The question of when Rumsfeld told Bush of the allegations came up at the daily White House briefing Wednesday.

White House press secretary Scott McClellan said he did not know when Rumsfeld informed the president, but he pointed out that U.S. Central Command issued a news release on the investigation January 16.

"It was some time after Secretary Rumsfeld became aware of it," McClellan said, indicating the president was informed of the allegations in a general way, but he didn't learn of the severity of the abuses until last week.

The investigation was completed in mid-March, Gen. Peter Pace, vice chairman of the Joint Chiefs of Staff, said at the Pentagon briefing Tuesday. (Full story)

Rumsfeld goes before the Senate Armed Services Committee for two hours in an open hearing Friday to tell his side of the story. Afterward, he will appear before the full Senate in a closed hearing, said the panel's chairman, Republican Sen. John Warner of Virginia.

Rumsfeld will be accompanied by Gen. Richard Myers, chairman of the Joint Chiefs of Staff, and by a high-ranking official of the Department of the Army, Warner said.

"He's going to be grilled pretty good about what happened, how it happened, and how far up the chain it looks like it went," said Republican Sen. Saxby Chambliss of Georgia, a committee member.

For his part, Rumsfeld says the Pentagon has done everything right.

"This is a serious problem, and it's something the department is addressing," he told the Pentagon briefing Tuesday. "The system works. The system works."

But at his meeting with Bush, Rumsfeld also made clear that he also felt "he didn't know some things he should have," according to the senior administration official, along with another official.

In appearances on two morning news shows Wednesday, Rumsfeld made no apologies for his handling of the scandal, and stopped short of issuing a full apology to the Iraqi people.

"Any American who sees the photographs that we've seen has to feel apologetic to the Iraqi people who were abused," he said on ABC's "Good Morning America."

Rumsfeld is equally reserved in characterizing how the abuse reports might have damaged the chances for U.S. success in Iraq.

"It is clearly, you know, unhelpful in a fundamental way. It's harmful," he told the Tuesday briefing.

At least one senator, Joseph Biden of Delaware, the ranking Democrat on the Foreign Relations Committee, has suggested that if Congress doesn't get satisfactory answers from senior Pentagon officials, "resignations should be sought" -- including Rumsfeld's.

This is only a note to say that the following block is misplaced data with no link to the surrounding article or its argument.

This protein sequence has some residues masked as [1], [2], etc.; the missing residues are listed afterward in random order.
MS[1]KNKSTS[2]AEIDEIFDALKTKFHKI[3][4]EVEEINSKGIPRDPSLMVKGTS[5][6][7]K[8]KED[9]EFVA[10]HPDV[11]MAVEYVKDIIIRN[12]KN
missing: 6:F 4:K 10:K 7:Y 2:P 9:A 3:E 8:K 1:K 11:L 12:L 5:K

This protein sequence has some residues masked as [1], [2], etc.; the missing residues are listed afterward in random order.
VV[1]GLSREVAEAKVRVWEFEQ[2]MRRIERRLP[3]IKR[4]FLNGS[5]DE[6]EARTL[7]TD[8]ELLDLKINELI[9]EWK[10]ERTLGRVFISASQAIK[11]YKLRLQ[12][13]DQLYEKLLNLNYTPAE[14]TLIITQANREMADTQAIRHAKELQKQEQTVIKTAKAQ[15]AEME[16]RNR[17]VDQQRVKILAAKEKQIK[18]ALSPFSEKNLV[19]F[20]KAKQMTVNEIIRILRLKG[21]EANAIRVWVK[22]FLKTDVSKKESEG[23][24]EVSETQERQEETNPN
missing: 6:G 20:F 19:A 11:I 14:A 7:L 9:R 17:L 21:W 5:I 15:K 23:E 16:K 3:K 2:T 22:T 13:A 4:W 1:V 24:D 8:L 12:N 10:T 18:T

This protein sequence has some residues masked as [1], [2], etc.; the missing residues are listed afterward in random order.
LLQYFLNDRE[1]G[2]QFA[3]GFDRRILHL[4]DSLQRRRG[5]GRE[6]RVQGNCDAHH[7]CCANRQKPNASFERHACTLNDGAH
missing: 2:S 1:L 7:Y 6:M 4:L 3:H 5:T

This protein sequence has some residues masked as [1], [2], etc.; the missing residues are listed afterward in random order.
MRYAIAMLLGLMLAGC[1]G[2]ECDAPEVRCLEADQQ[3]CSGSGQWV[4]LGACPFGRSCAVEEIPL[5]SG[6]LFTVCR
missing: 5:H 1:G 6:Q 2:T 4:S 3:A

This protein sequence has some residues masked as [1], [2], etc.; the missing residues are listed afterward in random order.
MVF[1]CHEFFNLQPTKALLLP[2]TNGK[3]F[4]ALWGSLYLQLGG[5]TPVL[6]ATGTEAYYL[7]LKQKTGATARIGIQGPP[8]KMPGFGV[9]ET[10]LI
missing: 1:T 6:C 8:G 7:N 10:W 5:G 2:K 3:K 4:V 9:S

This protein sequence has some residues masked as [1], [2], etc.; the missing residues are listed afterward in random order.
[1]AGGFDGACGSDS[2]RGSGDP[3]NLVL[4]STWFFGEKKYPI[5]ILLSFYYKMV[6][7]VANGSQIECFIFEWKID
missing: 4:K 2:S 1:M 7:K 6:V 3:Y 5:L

"You know there's this tradition in the United States Navy that if a captain of a ship goes up on the shoals, almost regardless of whether it's his fault or not, he loses command," Biden said Wednesday on CNN. Rumsfeld is a former Navy pilot.

http://www.cnn.com/2004/WORLD/meast/05/05/iraq.abuse.rumsfeld/ 

================================================

Report singles out leaders of LI MP unit

Excerpt

http://www.newsday.com/news/nationworld/world/ny-usbrig0506,0,2008875.story?coll=ny-worldnews-headlines

Trouble at the top

Regarding Abu Ghraib, Karpinski has said in media interviews that she did not know of the abuses at the time, and blamed military interrogators for the abuses, saying they encouraged military police under her command to humiliate the prisoners as a way to break them down before questioning.

The 800th Military Police Brigade is based at Uniondale, where a roughly 120-member headquarters and headquarters company unit is based, headed by Karpinski. Karpinski lives in South Carolina and took over the 800th last June, joining the unit when it was already in Iraq.

The report suggests that Karpinski's management failures extended to her own senior staff, the top members of the 800th Brigade command team.

"Numerous witnesses" said a senior personnel official, Maj. David Hinzman, and a senior supply officer, identified only as "Maj. Green" were "essentially dysfunctional" but that Karpinski did not replace them despite repeated complaints, according to the report.

In addition, the Brigade Command Judge Advocate, Lt. Col. James O'Hare, "appears to lack initiative and was unwilling to accept responsibility for any of his actions," the report states. O'Hare, speaking from his Staten Island home, declined to comment on what the report said about him, but said, "I was very upset at what happened, what the soldiers did. It's not consistent with Army values."

Taguba also singles out Lt. Col. Gary Maddocks, the Brigade's executive officer, saying he "did not properly supervise the Brigade staff by failing to lay out staff priorities, take overt corrective action when needed and supervise their daily functions."

Maddocks and Hinzman could not be reached for comment. Army Reserve officials said they could not help a reporter contact them because the Reserve is not allowed to comment on the Taguba report -- in fact, one spokesman said his superiors have told him and others not to read the report, even though it is widely available on the Internet, because it remains classified.

Taguba's report also criticizes the 310th MP Battalion for allowing prison escapes on three occasions in January from a detention facility called Camp Bucca in southern Iraq.

Explaining an alleged escape early Jan. 7, the report cited "inexperienced guards, lapses in accountability, complacency, lack of leadership presence, poor visibility and lack of clear and concise communication between the guards and the leadership."

On Jan. 12, another seven prisoners escaped -- five were quickly apprehended -- due partly to "overcrowding and poor communications," the report said. Several prisoners also escaped Jan. 26.

http://www.newsday.com/news/nationworld/world/ny-usbrig0506,0,2008875.story?coll=ny-worldnews-headlines